It happened like this: I had one mentor figure pull me aside and tell me it was time to "stop being so hard on myself". Then I had a family member share with me that a few of them were worried I was suicidal. Not that there is anything wrong with being suicidal, just the fact that I wasn't -- that I felt I was the most confident, free and optimistic I had been in a long time. I found such freedom in sharing my story and I felt like I was spreading hope and all the sudden I was faced with it being perceived as only negative -- as a desperate cry for help even. And it deflated me. Somehow I got the belief stuck in my head for a few months that I was doing it "all wrong". Having confidence in myself and my desire to share was something that had been so hard for me to build and this crumbled it for a while.
But not forever. Because now I'm back and ready to try again. I believe in sharing my story. I believe this is something we need to be more open about. And I don't believe in sugar-coating the hard parts -- the panic attacks and self doubt and all those sticky moments. One of the most dangerous thoughts mental illness feeds us is that we are alone -- that our struggle is abnormal and no one will ever understand. So I believe I need to be honest about the hard parts and how those moments really feel so others can relate, can know they are not alone. But at the same time I try so hard to also include hope -- to share my firm belief that all this can be part of a wonderful, meaningful, beautiful life.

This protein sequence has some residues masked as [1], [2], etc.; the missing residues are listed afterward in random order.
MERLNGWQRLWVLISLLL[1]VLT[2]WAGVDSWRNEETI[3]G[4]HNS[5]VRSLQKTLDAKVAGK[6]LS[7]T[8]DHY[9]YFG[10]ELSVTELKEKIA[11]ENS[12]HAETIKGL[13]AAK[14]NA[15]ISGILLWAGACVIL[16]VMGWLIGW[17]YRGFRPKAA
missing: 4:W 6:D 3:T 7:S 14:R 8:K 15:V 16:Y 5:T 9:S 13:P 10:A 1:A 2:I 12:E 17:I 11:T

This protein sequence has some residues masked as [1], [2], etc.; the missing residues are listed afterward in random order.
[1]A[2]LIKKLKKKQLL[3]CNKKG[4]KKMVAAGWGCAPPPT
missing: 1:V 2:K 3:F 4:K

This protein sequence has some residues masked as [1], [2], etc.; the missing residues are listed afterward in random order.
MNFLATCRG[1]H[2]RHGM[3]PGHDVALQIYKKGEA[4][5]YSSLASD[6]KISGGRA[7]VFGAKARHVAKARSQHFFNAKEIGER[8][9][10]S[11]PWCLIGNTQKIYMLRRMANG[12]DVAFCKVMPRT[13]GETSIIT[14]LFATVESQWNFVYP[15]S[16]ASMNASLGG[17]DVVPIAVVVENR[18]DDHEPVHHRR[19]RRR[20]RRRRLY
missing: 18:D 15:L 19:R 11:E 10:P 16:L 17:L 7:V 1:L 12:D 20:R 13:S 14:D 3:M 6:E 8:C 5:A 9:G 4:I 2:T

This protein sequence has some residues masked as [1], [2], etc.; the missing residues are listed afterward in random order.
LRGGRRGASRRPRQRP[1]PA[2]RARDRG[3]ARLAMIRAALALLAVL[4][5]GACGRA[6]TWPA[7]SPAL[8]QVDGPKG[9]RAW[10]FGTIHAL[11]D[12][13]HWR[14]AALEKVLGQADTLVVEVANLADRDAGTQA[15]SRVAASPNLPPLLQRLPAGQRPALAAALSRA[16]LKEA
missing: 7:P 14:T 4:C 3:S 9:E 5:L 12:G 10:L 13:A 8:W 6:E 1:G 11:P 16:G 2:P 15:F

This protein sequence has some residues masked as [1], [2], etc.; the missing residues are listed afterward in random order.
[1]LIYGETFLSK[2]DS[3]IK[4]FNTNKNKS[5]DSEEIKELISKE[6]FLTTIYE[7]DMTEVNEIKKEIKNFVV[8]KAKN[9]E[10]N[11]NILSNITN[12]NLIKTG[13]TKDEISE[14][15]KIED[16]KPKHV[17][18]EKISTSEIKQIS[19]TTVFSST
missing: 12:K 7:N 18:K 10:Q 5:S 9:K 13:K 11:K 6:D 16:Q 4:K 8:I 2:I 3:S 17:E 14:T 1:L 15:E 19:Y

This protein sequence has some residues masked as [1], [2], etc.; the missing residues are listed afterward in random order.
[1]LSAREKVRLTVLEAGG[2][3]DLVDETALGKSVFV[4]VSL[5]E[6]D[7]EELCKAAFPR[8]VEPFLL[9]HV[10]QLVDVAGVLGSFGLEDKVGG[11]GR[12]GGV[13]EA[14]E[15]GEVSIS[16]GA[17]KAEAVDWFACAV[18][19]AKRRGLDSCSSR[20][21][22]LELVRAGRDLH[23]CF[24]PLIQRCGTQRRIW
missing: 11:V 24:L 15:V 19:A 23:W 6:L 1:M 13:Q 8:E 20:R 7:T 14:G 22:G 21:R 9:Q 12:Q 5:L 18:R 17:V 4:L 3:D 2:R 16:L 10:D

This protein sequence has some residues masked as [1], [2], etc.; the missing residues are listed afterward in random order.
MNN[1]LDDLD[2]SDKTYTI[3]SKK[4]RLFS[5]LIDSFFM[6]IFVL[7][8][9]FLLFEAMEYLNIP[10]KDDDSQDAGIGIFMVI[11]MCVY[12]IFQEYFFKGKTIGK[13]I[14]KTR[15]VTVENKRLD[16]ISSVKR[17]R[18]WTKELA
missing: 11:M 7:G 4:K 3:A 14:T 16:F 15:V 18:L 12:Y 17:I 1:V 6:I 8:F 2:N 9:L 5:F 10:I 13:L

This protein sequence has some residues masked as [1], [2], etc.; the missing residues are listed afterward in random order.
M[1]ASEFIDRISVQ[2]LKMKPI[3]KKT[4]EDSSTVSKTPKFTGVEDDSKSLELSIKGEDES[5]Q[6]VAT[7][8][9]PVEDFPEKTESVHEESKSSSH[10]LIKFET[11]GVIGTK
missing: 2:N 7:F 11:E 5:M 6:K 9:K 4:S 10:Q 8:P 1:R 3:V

And so this is my new hope and my new belief: That a person doesn't have to be perfect or perfectly healthy to possibly be helping. And that a person doesn't have to be perfect at sharing for their story to make a difference.